Chart: Average hourly earnings for production and non-supervisory employees

RP news wires
Tags: talent management

Average hourly earnings of all employees were 19.3 percent higher than those of production and non-supervisory employees in 2009. This is according to data released by the U.S. Department of Labor's Bureau of Labor Statistics.

Average hourly earnings for all employees and for production and nonsupervisory employees, by industry, 2009
[Chart data]

Among the major industry sectors, utilities had the highest average hourly earnings levels for all employees, as well as for production and nonsupervisory employees. Leisure and hospitality had the lowest hourly earnings, and retail trade had the next lowest hourly earnings.

Whether an industry is goods producing or service providing does not necessarily determine whether its average hourly earnings are above average or below average. For example, mining and logging had the fourth-highest earnings in 2009, while nondurable goods manufacturing had the fifth-lowest earnings. Similarly, information had the second-highest earnings, while leisure and hospitality had the lowest earnings overall.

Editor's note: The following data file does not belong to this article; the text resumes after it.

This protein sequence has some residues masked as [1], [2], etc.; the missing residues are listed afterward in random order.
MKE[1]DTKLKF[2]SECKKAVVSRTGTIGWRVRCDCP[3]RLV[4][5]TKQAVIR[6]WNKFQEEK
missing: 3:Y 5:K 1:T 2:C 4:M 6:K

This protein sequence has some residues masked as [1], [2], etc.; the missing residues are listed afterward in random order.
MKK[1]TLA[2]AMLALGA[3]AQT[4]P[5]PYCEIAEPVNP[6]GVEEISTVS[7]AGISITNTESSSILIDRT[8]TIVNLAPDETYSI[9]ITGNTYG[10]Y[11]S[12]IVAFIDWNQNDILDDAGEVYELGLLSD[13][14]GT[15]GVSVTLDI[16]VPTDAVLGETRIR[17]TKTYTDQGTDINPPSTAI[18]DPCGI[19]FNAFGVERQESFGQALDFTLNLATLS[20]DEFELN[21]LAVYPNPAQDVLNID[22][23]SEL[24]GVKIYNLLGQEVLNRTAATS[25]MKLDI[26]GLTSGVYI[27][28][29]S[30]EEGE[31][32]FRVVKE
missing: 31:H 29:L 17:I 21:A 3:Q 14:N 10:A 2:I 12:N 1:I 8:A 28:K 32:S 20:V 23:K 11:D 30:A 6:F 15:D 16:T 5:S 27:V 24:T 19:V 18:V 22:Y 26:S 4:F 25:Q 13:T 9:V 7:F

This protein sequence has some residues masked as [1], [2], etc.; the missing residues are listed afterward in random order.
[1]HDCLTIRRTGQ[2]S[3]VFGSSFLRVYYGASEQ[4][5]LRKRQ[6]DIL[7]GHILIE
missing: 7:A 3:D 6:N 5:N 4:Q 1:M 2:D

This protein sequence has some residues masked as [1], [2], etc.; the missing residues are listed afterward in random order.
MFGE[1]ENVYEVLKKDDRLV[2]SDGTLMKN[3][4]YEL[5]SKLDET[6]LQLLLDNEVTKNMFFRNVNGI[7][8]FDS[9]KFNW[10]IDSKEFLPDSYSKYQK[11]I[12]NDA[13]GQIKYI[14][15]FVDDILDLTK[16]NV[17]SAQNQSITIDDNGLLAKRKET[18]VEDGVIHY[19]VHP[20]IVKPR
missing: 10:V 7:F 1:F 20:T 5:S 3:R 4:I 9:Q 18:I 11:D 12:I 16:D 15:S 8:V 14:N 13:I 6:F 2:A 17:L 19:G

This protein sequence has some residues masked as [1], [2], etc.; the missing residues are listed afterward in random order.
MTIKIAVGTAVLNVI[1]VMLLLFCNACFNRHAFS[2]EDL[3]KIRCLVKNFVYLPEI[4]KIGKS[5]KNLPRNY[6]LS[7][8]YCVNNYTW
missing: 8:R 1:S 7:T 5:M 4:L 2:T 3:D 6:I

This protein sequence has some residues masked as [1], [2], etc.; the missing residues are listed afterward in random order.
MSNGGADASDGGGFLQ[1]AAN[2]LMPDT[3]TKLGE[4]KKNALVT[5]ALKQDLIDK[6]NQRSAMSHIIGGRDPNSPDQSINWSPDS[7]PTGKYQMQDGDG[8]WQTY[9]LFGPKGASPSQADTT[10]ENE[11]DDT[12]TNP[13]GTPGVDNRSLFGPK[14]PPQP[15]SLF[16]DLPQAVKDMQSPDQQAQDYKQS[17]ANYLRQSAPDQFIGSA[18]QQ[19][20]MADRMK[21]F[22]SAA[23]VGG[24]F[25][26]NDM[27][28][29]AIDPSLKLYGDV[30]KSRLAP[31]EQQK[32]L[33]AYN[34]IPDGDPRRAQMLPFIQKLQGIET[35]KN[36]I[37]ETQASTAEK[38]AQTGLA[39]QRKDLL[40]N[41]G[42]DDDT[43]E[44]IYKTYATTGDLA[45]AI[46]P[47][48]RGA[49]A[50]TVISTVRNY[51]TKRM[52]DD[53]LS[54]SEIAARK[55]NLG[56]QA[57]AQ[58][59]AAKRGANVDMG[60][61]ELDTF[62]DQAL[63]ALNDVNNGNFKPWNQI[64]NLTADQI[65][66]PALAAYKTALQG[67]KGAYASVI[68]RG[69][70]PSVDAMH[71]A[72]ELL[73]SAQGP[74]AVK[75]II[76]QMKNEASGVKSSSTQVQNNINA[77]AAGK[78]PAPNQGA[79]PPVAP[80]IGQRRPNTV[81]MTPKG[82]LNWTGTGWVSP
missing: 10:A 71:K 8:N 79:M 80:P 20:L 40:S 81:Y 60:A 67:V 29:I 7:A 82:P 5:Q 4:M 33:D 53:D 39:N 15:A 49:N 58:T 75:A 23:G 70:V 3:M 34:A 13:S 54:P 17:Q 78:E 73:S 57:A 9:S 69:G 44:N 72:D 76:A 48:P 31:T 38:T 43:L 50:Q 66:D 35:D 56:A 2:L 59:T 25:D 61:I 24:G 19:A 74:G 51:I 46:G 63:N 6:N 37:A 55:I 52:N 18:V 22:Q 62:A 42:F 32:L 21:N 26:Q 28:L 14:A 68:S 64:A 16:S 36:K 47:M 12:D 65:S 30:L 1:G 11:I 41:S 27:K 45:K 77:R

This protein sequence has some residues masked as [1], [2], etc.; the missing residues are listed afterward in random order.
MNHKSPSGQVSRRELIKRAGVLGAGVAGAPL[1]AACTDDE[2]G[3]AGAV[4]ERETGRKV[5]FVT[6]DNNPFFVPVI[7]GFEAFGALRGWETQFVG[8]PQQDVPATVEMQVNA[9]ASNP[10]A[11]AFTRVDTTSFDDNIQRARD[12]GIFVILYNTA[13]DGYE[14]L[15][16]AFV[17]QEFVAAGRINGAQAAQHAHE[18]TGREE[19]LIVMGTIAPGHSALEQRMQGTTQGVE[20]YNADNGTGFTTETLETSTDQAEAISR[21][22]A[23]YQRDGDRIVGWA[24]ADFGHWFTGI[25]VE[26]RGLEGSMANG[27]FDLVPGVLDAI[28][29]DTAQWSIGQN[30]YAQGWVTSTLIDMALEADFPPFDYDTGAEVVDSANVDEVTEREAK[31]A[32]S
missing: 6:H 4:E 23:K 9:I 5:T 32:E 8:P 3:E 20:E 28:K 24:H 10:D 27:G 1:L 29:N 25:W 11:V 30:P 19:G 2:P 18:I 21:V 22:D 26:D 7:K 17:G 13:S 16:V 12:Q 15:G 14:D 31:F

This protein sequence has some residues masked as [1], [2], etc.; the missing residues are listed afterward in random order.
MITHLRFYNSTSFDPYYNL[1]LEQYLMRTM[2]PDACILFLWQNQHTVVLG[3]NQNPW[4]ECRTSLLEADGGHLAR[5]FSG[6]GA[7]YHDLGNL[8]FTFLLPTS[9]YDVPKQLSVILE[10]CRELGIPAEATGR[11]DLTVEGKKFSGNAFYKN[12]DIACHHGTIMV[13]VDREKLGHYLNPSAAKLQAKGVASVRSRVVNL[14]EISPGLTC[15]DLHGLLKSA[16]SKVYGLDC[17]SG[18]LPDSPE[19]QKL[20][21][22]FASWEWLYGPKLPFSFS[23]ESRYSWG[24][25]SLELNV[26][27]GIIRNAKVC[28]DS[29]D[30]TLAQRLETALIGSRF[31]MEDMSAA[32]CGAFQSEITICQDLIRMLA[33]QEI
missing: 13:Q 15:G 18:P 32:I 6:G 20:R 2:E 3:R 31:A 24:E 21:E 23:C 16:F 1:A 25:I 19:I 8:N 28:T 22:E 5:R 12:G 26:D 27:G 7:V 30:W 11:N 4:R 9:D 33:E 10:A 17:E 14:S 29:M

The largest spread between average hourly earnings for all employees and those for production and non-supervisory employees occurred in financial activities.

This average hourly earnings data is from the Current Employment Statistics program and is annual averages for 2009. To learn more, see "New all-employee hours and earnings from the CES survey" (PDF), Monthly Labor Review, March 2010.

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